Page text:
What Did Your Brokerage Firm or Investment Adviser Do Wrong With GWG
Published On: October 11, 2016

Stoltmann Law Offices recently opened an investigation into alleged sales practice violations by Wells Fargo Advisors and its registered representatives. According to an article entitled “For Wells Fargo, complaints in a new area: its brokerage business,” in the Charlotte Observer, complaints have been surfacing about practices within its national retail brokerage business. On the heels of Wells Fargo being charged $185 million in government fines after employees opened fake deposit and credit card accounts, other sources point to the firm’s brokerage operation, which sells mutual funds, annuities and IRAs. On one particular occasion, a Wells Fargo client couple realized that their broker had liquidated their certificate of deposit without their permission so the bank could open an annuity the couple didn’t request. The couple claimed they never signed paperwork authorizing the transactions.

The bank was also accused of using aggressive “cross-selling” tactics with its bank clients in order to open investment accounts through its brokerage firm, Wells Fargo Advisors. Cross-selling is the practice of selling or suggesting related or complementary products to a prospect or customer, and can mean significant profits for broker and financial advisers, and large fees for clients. According to a former bank branch manager, new account goals had minimum sales requirements across all product lines, which became almost impossible to meet.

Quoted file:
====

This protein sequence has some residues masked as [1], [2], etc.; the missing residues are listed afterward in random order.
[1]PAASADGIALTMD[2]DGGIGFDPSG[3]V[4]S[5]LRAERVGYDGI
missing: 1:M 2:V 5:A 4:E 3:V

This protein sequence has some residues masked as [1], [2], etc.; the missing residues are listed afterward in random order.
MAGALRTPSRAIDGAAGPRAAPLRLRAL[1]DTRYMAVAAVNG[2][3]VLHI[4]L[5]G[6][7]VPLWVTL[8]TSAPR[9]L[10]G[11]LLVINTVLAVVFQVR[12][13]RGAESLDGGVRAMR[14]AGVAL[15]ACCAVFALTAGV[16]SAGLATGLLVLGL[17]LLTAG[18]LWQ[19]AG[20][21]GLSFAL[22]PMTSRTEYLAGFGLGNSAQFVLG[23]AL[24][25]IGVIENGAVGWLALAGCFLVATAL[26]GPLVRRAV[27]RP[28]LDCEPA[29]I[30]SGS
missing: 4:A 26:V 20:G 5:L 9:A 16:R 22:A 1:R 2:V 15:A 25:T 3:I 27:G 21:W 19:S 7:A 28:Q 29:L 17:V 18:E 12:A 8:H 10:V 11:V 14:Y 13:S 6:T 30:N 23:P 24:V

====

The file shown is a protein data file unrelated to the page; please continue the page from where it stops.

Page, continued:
The investigation into Wells Fargo deals with whether or not the bank’s representatives steered customers into opening investment accounts through high-pressure sales tactics motivated by contests, which paid incentives to the referring employees. In this case, investor rights may have been violated, resulting in unsuitable investment recommendations. Wells Fargo Advisors and its parent Wells Fargo Bank, may have failed to supervise the “cross-selling” activities of their bank employees and financial advisers, and, for this, the bank may be held responsible for investment losses in the arbitration forum. Wells Fargo may be sued for unsuitable recommendations, breach of fiduciary duty, misrepresentations and omissions of material facts and failure to supervise. The attorneys of Stoltmann Law Offices take cases such as these to bring legal action against banks such as Wells Fargo to recover money for clients on a contingency fee basis. Please call us today to find out how you may be able to bring legal recourse against Wells Fargo. The call is free with no obligation. 312-332-4200.



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